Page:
This protection group created quite quickly.
Next, I logged onto the second DPM server, and repeated the configuration changes I made above in the options window.  After that, I went to agent deployment, and added all servers aside from the two Exchange servers, and the other DPM server.
Agent install succeeded for the single Windows 2003 server, but failed for all the Windows 2008 servers.  This was down to the Windows Firewall not being configured to allow the DPM agent to receive inbound connections.  The two options here are generally either install the agent manually, or temporarily disable the firewall, but both of these are rather unsatisfactory.  So I decided to go the route of adding the required firewall rules via GPO.  In group policy there is the option to merge any rules defined with rules already configured on each local machine, which is the route I have decided to take, meaning I don't have to worry about copying all the default rules into the GPO, nor worry about any individual rules that may have been created on a per server basis when certain software was installed.  I logged onto one of the DC's and decided to first manually install the DPM Agent to this one server take a look at the agent install path and what ports I will need to allow.  The agent installer can be found at \\DPMSERVER\c$\Program Files\Microsoft System Center 2012 \DPM\DPM\ProtectionAgents\RA\4.0.1908.0\amd64.
Before the manually installed agent will be able to start, you need to set the DPM server, this can be done via the SetDPMServer.exe command line tool in the Program Files\Microsoft Data Protection Manager\DPM\bin directory.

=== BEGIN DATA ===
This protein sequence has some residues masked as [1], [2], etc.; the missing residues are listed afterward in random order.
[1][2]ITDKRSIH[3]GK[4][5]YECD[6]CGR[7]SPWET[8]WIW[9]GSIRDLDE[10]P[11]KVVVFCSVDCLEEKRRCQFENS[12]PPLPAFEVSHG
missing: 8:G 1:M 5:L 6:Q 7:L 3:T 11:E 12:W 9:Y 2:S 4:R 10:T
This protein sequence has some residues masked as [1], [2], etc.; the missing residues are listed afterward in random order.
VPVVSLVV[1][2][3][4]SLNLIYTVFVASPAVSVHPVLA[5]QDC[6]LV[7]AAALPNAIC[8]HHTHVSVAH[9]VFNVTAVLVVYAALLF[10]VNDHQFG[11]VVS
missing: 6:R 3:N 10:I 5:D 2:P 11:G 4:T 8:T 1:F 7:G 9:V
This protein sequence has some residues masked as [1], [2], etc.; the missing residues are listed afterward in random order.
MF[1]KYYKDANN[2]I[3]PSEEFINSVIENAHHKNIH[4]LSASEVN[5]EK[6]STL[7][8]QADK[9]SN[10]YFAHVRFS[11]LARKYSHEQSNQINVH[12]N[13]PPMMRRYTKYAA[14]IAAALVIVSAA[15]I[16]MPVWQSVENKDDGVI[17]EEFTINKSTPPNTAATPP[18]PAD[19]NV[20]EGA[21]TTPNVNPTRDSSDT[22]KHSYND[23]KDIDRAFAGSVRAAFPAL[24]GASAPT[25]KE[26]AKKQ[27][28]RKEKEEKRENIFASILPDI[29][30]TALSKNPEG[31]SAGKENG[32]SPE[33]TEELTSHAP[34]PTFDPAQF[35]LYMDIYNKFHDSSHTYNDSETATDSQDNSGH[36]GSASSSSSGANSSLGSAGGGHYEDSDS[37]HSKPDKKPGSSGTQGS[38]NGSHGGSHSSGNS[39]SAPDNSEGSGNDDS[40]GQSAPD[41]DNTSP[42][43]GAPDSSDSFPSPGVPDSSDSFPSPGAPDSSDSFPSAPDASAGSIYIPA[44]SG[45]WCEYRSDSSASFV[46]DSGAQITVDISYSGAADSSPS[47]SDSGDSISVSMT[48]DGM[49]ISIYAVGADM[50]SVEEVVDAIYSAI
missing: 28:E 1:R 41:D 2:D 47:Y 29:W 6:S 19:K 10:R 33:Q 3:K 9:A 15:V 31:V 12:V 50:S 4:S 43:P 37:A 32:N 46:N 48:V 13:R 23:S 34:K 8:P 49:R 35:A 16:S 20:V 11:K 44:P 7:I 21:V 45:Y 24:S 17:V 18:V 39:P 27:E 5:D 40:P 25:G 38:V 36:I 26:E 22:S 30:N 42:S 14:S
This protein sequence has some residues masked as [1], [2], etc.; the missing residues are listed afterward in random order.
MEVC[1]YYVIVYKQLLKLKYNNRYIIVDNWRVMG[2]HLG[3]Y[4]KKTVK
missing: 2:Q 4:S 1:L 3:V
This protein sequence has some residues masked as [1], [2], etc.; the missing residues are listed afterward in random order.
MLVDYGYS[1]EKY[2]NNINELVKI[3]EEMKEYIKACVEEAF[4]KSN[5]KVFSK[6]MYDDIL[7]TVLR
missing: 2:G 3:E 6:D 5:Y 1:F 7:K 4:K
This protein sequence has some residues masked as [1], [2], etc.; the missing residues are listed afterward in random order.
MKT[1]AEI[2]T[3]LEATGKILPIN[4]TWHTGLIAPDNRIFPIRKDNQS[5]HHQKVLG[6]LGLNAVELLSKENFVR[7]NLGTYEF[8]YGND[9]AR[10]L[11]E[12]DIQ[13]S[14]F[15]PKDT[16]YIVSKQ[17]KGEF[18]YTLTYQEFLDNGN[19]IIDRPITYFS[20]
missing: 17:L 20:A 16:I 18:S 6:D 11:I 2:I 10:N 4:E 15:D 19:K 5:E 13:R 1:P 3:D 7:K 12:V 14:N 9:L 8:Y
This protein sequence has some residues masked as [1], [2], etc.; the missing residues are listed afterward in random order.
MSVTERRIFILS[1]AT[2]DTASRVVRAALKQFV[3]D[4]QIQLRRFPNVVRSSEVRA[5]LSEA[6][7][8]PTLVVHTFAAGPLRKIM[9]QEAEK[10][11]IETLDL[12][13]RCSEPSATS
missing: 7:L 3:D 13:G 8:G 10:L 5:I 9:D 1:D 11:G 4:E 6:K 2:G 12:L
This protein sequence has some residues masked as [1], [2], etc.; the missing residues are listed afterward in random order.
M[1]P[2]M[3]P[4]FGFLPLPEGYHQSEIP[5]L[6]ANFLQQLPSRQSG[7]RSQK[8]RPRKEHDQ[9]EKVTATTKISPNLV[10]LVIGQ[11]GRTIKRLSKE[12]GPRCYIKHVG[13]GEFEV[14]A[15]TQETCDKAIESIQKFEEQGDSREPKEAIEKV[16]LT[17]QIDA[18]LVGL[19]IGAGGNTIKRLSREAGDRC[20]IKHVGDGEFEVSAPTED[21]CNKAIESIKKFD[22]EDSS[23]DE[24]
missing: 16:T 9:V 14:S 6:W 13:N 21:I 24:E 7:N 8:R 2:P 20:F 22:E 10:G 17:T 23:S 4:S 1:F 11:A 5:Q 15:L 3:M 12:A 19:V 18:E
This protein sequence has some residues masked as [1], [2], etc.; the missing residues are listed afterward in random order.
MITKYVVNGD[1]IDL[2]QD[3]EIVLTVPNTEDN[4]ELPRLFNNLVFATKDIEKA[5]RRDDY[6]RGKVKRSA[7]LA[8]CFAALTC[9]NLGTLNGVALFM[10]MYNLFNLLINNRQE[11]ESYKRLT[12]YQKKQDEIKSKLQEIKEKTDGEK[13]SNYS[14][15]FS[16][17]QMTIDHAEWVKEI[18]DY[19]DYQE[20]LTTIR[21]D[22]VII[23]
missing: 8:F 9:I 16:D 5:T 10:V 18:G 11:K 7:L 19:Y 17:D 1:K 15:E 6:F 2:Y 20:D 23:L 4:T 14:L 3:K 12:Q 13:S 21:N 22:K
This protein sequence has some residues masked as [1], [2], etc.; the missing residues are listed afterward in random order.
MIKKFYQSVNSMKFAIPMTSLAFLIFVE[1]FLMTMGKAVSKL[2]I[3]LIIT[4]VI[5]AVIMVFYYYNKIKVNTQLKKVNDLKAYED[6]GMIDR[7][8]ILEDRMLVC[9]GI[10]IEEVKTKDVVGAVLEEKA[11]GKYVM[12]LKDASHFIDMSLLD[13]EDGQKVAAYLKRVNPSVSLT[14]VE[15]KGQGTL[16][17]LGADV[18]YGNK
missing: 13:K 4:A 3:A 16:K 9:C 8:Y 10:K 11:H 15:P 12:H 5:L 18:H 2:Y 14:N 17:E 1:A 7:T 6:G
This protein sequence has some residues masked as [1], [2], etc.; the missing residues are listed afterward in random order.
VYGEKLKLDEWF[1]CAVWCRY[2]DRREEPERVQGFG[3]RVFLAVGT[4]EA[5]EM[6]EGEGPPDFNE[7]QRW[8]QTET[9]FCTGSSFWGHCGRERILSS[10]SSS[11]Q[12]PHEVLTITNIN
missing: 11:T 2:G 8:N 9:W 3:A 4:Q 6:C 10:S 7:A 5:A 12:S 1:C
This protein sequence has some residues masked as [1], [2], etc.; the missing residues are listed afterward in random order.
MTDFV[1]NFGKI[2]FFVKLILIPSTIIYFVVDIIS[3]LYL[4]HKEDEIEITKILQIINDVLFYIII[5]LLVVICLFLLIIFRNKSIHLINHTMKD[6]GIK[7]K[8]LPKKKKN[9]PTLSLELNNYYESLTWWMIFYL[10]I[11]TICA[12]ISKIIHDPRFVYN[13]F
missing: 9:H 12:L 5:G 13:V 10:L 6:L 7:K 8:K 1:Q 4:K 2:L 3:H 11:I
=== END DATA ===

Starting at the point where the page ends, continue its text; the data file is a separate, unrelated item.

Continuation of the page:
Lets take a look at the firewall rules that were created as part of that step.
These are the two I am really interested in, the other two were already effectively enabled by other default rules.  There's one tweak relevant to my environment that I will make to those, and that is limiting the remote addresses to

I loaded Group Policy management, created a new GPO named DPM Firewall Rule GPO and navigated to the inbound rules section.
Here, I replicated the two rules that had been created earlier.
I then went into properties in the Windows Firewall with Advanced Security node, and into customise, and under rule merging set Apply local connection security rules to Yes. (Not configured will result in merging by default, it's just nice to have that additional bit of confidence that all existing rules won't suddenly disappear).
I linked the GPO to the root of the domain and configured it to apply to Domain Computers and Domain Controllers.
After running a GPUPDATE /Force, I re-attempted to deploy the agent to one server as a test. It still failed. Taking a closer look through the event logs, I could see the DPMAC service was being installed, but whereas with a manual install the agent was placed in Program Files, with automated deployment, the agent was being placed in the Windows directory.
So I went back to Group Policy, added a new firewall rule with the Windows path instead of the Program Files path, (I kept the rule for the program files location in there, that way manually installed agents will have an exception applied by group policy too).  The full windows location I entered was %systemroot%\Microsoft Data Protection Manager\DPM\ProtectionAgents\AC\4.0.1908.0\DPMAC.exe.

So the final three rules I ended up with were as in the screenshot below.
With those three rules applied Agent deployment succeeded for one server I added as a test.
I repeated the process for the remaining servers and the final result was all desired machines having the Protection Agent installed.
I then created three protection groups. I won't go into the details of creating them, I just split them between 2003/2008 System Protection, and SQL protection.
Next up, I'll be looking at the central console.


  1. Looking forward to the next installment, when can we expect it?

    1. I've got a fair bit going on for a couple of weeks so the lab is going to have to sit on the back-burner for a bit. I'll try and fit it in if I can, but if not, I should be able to return to a few articles a week after that.